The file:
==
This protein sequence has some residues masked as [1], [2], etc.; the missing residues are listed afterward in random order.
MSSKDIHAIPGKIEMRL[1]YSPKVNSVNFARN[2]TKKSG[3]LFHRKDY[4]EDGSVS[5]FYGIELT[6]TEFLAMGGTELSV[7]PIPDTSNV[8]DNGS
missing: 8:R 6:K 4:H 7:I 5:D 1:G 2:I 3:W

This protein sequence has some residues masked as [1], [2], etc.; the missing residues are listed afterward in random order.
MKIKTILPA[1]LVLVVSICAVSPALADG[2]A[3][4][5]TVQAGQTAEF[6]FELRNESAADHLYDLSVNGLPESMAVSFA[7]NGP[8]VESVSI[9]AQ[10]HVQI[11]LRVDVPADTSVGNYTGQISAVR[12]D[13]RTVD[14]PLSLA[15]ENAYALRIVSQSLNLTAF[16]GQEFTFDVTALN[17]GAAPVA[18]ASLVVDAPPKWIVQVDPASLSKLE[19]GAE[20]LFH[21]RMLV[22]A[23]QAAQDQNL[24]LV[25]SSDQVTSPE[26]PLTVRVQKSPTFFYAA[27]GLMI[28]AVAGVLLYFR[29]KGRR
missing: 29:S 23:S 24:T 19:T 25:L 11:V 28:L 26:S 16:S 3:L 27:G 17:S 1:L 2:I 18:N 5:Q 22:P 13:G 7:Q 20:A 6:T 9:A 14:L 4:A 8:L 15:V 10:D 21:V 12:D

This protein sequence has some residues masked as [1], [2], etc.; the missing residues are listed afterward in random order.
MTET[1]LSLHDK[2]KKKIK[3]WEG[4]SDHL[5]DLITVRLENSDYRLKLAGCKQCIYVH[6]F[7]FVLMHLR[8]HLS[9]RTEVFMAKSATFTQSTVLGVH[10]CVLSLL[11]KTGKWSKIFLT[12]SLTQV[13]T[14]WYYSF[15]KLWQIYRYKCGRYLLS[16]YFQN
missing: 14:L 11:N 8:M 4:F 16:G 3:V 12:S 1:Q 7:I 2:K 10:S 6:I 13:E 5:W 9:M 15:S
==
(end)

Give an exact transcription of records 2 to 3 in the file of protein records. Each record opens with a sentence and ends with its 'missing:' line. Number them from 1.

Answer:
This protein sequence has some residues masked as [1], [2], etc.; the missing residues are listed afterward in random order.
MKIKTILPA[1]LVLVVSICAVSPALADG[2]A[3][4][5]TVQAGQTAEF[6]FELRNESAADHLYDLSVNGLPESMAVSFA[7]NGP[8]VESVSI[9]AQ[10]HVQI[11]LRVDVPADTSVGNYTGQISAVR[12]D[13]RTVD[14]PLSLA[15]ENAYALRIVSQSLNLTAF[16]GQEFTFDVTALN[17]GAAPVA[18]ASLVVDAPPKWIVQVDPASLSKLE[19]GAE[20]LFH[21]RMLV[22]A[23]QAAQDQNL[24]LV[25]SSDQVTSPE[26]PLTVRVQKSPTFFYAA[27]GLMI[28]AVAGVLLYFR[29]KGRR
missing: 29:S 23:S 24:T 19:T 25:L 11:V 28:L 26:S 16:S 3:L 27:G 17:S 1:L 2:I 18:N 5:Q 22:P 13:G 7:Q 20:A 6:T 9:A 14:L 4:A 8:L 15:V 10:D 21:V 12:D

This protein sequence has some residues masked as [1], [2], etc.; the missing residues are listed afterward in random order.
MTET[1]LSLHDK[2]KKKIK[3]WEG[4]SDHL[5]DLITVRLENSDYRLKLAGCKQCIYVH[6]F[7]FVLMHLR[8]HLS[9]RTEVFMAKSATFTQSTVLGVH[10]CVLSLL[11]KTGKWSKIFLT[12]SLTQV[13]T[14]WYYSF[15]KLWQIYRYKCGRYLLS[16]YFQN
missing: 14:L 11:N 8:M 4:F 16:G 3:V 12:S 1:Q 7:I 2:K 10:S 6:I 13:E 5:W 9:M 15:S